EUROCALL 2014

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CALL teacher education for tomorrow's world: designing courses for future teaching contexts

Current and imagined practices: language students and teachers making sense of CALL tomorrow

Affordances for (inter)action provided by technology are today abundant and rhizomatic, providing a multilingual “habitat” for people from an early age. (e.g., Pachler, Cook & Bachmair, 2010). Pedagogic practices need to change and teacher education needs to support language students in entering the transforming field with new kinds of professional expertise. Change seems difficult, however, and there are still great differences between schools as for CALL resources available and pedagogic practices (Häkkinen & Hämäläinen, 2012). This paper discusses efforts in facilitating pre-service teachers’ sense-making in relation to the CALL of the future, and includes the perspectives of teachers in the field, using nexus analysis (Scollon & Scollon 2004) and multiple types of data from university courses for language students and teachers with their pupils.

Course design for pre-service secondary teachers: collaboration and reflection in a short CALL course

CALL courses for novice language teachers should cover techno-pedagogical competences and future professional development requirements, but while integrated approaches applied across the curriculum are frequently advocated (Hubbard & Levy, 2006; Kessler, 2006), institutional constraints may favour stand-alone modules. This study investigates pre-service teachers of various L2s in a short CALL course at a French university. It examines the extent to which constructivist principles can inform effective course design, and how teachers can acquire techno-pedagogical skills, filter online content, and work collaboratively in the light of ongoing teaching practice. Data include blogs, wikis, and social media use, as well as reflective comments; analysis focuses on the process and products of this form of CALL teacher education.

Learning to teach for the future: a careful blend of action and reflection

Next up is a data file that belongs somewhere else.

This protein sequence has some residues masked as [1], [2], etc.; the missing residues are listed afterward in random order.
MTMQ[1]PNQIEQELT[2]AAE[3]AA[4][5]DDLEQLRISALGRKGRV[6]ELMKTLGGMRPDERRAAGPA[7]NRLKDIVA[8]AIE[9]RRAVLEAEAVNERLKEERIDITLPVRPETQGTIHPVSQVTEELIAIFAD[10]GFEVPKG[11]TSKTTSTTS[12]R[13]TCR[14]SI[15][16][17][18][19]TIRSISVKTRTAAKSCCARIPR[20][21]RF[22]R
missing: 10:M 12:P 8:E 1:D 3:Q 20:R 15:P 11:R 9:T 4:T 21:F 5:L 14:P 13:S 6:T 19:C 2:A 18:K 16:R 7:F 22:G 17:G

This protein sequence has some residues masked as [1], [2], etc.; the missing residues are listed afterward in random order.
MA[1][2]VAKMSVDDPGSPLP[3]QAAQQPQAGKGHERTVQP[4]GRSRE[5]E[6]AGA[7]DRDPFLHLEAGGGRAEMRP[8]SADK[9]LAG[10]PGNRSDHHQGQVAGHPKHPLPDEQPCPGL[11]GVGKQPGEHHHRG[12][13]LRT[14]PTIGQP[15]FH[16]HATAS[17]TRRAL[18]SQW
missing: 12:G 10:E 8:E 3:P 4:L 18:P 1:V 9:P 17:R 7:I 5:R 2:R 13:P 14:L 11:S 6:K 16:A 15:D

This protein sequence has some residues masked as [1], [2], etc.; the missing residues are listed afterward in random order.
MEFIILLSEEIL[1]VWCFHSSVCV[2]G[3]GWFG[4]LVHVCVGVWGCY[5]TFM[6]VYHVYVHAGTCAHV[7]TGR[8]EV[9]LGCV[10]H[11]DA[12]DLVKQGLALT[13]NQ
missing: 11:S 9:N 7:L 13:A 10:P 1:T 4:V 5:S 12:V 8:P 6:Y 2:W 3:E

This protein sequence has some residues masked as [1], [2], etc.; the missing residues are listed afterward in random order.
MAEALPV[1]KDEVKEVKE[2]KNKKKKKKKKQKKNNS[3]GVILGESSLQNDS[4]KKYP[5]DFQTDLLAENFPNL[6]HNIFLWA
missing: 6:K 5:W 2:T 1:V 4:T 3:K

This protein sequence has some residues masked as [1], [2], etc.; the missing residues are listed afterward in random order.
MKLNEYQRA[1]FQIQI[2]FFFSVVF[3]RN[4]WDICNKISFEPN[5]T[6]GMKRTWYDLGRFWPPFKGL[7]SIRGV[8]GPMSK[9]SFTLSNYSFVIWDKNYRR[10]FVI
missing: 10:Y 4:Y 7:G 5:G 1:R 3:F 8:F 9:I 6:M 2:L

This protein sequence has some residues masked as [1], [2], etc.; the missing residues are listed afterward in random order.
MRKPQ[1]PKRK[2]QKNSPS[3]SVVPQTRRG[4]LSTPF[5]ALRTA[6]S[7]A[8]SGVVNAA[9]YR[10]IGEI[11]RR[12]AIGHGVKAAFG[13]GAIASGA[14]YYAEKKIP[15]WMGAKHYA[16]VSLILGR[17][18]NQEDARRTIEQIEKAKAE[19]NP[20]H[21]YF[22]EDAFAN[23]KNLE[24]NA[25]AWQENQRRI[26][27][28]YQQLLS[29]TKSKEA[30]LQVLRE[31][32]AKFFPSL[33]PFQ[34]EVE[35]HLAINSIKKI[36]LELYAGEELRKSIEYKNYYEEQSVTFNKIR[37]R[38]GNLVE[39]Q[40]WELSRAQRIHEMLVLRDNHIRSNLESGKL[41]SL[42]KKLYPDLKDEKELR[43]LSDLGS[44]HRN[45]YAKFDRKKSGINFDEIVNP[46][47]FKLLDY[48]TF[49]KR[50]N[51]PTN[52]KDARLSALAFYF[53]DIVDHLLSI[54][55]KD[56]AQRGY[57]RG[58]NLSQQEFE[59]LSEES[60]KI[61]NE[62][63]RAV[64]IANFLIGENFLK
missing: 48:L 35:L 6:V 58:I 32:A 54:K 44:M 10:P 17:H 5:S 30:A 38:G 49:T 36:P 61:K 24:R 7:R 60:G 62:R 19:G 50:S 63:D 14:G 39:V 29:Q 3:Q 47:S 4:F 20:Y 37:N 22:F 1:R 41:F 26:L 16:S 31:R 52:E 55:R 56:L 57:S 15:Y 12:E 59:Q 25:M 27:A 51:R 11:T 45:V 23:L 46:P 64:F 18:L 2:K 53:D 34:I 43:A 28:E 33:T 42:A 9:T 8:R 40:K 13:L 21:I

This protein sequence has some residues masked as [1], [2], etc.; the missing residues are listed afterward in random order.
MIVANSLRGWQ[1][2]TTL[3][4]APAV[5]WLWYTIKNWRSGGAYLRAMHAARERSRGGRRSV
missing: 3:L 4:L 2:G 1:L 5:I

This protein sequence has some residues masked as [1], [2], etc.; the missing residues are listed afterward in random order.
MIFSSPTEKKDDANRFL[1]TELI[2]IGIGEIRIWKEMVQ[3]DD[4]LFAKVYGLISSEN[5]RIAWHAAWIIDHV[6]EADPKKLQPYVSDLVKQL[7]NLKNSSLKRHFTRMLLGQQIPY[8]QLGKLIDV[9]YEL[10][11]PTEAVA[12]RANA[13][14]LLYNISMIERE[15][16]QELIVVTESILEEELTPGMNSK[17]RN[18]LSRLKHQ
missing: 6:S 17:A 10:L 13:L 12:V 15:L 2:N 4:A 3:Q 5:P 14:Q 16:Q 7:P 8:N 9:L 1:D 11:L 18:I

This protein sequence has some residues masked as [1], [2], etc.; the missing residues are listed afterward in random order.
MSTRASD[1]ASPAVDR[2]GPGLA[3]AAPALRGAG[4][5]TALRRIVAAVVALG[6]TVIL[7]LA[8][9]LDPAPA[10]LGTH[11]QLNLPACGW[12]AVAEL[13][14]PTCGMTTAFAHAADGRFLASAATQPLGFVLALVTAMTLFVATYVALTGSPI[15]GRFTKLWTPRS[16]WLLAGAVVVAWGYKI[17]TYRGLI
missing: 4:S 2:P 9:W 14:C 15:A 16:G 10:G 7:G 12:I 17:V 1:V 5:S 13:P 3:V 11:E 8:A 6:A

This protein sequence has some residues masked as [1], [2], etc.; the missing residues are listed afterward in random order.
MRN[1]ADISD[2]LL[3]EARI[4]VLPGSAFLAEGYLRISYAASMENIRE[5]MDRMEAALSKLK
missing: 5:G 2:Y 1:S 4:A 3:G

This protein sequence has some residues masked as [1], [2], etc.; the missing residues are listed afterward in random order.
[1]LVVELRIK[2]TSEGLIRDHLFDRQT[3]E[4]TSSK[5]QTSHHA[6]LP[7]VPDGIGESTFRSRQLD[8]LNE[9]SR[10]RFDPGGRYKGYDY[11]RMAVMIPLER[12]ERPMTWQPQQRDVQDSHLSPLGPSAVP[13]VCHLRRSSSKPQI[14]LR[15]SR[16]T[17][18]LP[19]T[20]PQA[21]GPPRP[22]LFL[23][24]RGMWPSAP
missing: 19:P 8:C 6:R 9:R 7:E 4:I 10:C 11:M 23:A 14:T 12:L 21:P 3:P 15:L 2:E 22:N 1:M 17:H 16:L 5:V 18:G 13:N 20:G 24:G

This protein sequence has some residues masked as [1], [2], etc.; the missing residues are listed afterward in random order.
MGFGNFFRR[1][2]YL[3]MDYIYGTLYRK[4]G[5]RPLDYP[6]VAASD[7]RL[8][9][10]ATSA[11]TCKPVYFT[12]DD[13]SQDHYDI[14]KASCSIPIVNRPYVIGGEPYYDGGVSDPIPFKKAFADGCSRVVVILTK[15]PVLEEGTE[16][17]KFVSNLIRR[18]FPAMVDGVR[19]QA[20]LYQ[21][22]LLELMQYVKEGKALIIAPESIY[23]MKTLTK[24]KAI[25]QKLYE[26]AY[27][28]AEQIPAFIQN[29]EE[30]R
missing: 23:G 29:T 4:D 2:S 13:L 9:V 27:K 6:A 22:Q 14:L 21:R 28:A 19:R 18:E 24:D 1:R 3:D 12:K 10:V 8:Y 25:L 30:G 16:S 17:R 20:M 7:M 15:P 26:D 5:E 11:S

To integrate ever-evolving technologies to foster L2 development, pre-service teachers need to reflect upon CALL's added value while designing and implementing pedagogically relevant activities (Bertin & Narcy-Combes, 2007). Often both "digital immigrants" and novices in pedagogy, unable even to draw on personal language learning experience with technologies, they do learn early in their careers that digital practice is not a mere add-on to pedagogical practice. In this study pre-service EFL teachers participate in action and reflection-based ICT projects - computer supported collaborative writing, and online tutoring - to develop competences likely to be beneficial for their students and themselves. Since no "recipe" can possibly be applied, combining action and reflection may help pre-service teachers be creative, flexible, and open-minded: agents of change for tomorrow’s world.

Continuous Professional Development through Reflective Practice for Experienced TESOL Professionals: the place of off and on-line activities

This paper explores the impact of Reflective Practice (RP) with a group of experienced ELT professionals from a range of international contexts following a structured PhD programme in TESOL. In an RP module teachers revisit their professional reflective practices in a semi-structured learning environment (cf Zwozdiak-Myers, 2012). A corpus of group discussions, reflective blogs and e-portfolios is investigated quantitatively and qualitatively using corpus analysis software and discourse analysis frameworks, providing evidence from experienced teachers on reflective beliefs and practices.